Care Act 2014

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Care Act 2014
Long titleAn Act to make provision to reform the law relating to care and support for adults and the law relating to support for carers; to make provision about safeguarding adults from abuse or neglect; to make provision about care standards; to establish and make provision about Health Education England; to establish and make provision about the Health Research Authority; to make provision about integrating care and support with health services; and for connected purposes
Citation2014 c. 23
Introduced byFrederick Curzon, 7th Earl Howe
9 May 2013[1]
Territorial extentEngland, Wales, Scotland and Northern Ireland
Dates
Royal assent14 May 2014[2]
Commencement7 July 2014, 15 July 2014 and 1 October 2014[3]
Status: Unknown
History of passage through Parliament
Text of statute as originally enacted

The Care Act 2014 is an Act of the Parliament of the United Kingdom that received Royal Assent on 14 May 2014, after being introduced on 9 May 2013.[1][2] The main purpose of the act was to overhaul the existing 60-year-old legislation regarding social care in England. The Act received the consensus of the three main political parties in the UK during its passage through parliament. The Act was implemented following substantial public consultation but was criticised for some of the funding reforms included within the Act.[4]

The Act was unusual in respect of being one of the few Acts to have started its progress in the House of Lords rather than the House of Commons.[4]

Overview[edit]

The Care Act is a lengthy act (129 clauses in the main part of the Act) addressing many issues: from a review of the public consultation 107 recommendations were made of which many were adopted.[5] However some of the major changes are:[4]

  • That local councils now have a duty to promote the well-being of carers; previously their duty of care was only made to the users of the care services;
  • That anyone receiving care and support from a regulated provider which has been arranged by the council will be covered by the Human Rights Act 1998;
  • That councils must enable users or potential users of care services to access independent financial advice on their care funding;
  • The introduction of a new appeals system for care users to appeal against council decisions on eligibility to care and care funding;
  • Guidance on safeguarding vulnerable adults, which in England had taken the form of the 2000 No Secrets guidance, was replaced by statutory guidance issued under the legislation.[6]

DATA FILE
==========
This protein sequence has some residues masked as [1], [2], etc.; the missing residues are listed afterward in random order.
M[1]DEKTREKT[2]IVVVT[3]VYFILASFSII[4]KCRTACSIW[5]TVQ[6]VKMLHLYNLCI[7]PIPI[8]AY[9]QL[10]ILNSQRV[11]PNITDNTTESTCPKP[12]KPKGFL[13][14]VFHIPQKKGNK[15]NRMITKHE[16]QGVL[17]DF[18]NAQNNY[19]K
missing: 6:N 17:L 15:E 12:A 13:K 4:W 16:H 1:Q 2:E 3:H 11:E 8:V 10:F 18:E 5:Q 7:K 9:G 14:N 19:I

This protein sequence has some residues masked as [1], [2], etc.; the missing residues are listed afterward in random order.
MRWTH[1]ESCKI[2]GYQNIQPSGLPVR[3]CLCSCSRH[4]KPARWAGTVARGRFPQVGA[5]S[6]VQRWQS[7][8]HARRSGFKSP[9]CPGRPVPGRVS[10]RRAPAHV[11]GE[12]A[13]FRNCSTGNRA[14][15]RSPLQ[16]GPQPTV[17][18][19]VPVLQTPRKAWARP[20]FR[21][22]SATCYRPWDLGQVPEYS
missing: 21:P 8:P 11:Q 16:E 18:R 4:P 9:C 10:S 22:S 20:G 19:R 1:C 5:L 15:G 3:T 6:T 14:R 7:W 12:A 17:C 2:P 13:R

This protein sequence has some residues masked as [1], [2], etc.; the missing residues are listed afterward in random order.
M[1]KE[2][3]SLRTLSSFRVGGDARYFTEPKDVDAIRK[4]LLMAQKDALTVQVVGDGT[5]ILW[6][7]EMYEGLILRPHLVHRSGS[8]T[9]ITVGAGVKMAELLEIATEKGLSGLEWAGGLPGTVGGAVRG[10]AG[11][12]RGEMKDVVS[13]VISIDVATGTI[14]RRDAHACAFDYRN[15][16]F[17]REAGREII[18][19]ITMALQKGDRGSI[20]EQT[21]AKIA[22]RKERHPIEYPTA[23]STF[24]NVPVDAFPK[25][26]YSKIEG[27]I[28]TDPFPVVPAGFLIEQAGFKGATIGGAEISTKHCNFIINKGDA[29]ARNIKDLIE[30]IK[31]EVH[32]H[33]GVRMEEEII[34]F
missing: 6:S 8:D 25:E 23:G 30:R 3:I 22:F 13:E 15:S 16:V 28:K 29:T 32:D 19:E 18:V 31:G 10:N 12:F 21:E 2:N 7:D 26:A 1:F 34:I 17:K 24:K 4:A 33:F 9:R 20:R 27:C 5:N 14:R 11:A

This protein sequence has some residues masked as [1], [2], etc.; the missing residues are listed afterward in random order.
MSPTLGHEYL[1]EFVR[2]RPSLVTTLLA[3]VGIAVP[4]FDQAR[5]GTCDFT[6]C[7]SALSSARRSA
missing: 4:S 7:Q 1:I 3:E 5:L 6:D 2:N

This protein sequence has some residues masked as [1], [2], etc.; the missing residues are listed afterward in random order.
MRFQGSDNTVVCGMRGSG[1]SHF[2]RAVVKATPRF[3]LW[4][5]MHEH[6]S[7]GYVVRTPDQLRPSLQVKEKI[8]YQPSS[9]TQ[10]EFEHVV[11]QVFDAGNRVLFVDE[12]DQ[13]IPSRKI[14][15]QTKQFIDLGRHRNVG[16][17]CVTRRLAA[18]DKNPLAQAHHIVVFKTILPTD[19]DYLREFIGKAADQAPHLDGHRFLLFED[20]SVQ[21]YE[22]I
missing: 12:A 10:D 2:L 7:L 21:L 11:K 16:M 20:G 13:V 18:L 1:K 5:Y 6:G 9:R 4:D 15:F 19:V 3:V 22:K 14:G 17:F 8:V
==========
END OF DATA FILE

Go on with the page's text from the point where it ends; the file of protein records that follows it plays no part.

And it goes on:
Financial assessment[edit]

Regulations made under the Care Act specify that a permanent resident of a care home is not eligible for local authority financial assistance if they have capital exceeding £23,250 in value.[7] This limit still applies in 2019.[8]

Cap on care costs[edit]

Sections 15-16 (not yet implemented) specify that local authorities may not charge more in total for meeting eligible care needs than a specified amount which is to be reviewed annually.[9] Once the cap is reached, any further social care needed by the individual is to be provided free of charge. The cap on care costs was due to be in effect from April 2016, but this was delayed to April 2020 [10], by an announcement by Alistair Burt, the Minister of State for Care and Support, on 17 July 2015.[11] The introduction of the cap had been passed into law as part of the Care Act 2014 during the coalition government, and implementation of this part of the law from 2016 onwards had been accepted by all main political parties during the general election of 2015.

References[edit]

  1. ^ a b "Thursday, 9 May 2013 - House of Lords". Parliament of the United Kingdom. Retrieved 5 September 2014.
  2. ^ a b "Bill stages — Care Act 2014". Parliament of the United Kingdom. Retrieved 5 September 2014.
  3. ^ "The Care Act 2014 (Commencement No.1) Order 2014". The Stationery Office. Retrieved 5 September 2014.
  4. ^ a b c Brindle, David (5 June 2014). "What are the most important changes to the Care Act?". The Guardian. London. Retrieved 17 September 2014.
  5. ^ "The Care Bill explained: Including a response to consultation and pre-legislative scrutiny on the Draft Care and Support Bill" (PDF). Parliament of the United Kingdom. Retrieved 17 September 2014.
  6. ^ Care and support statutory guidance, accessed 1 September 2017
  7. ^ The Care and Support (Charging and Assessment of Resources) Regulations 2014, section 12, accessed 9 June 2019
  8. ^ Haynes, L., More people face paying for residential care as charging thresholds frozen for ninth year, published 31 January 2019, accessed 9 June 2019
  9. ^ Care Act 2014
  10. ^ Royal Borough of Kingston on Thames, Care Act: A cap on care costs from April 2016 (delayed until 2020), accessed 31 December 2018
  11. ^ "delay-in-the-implementation-of-the-cap-on-care-costs". www.gov.uk. 17 July 2015. Retrieved 4 February 2019.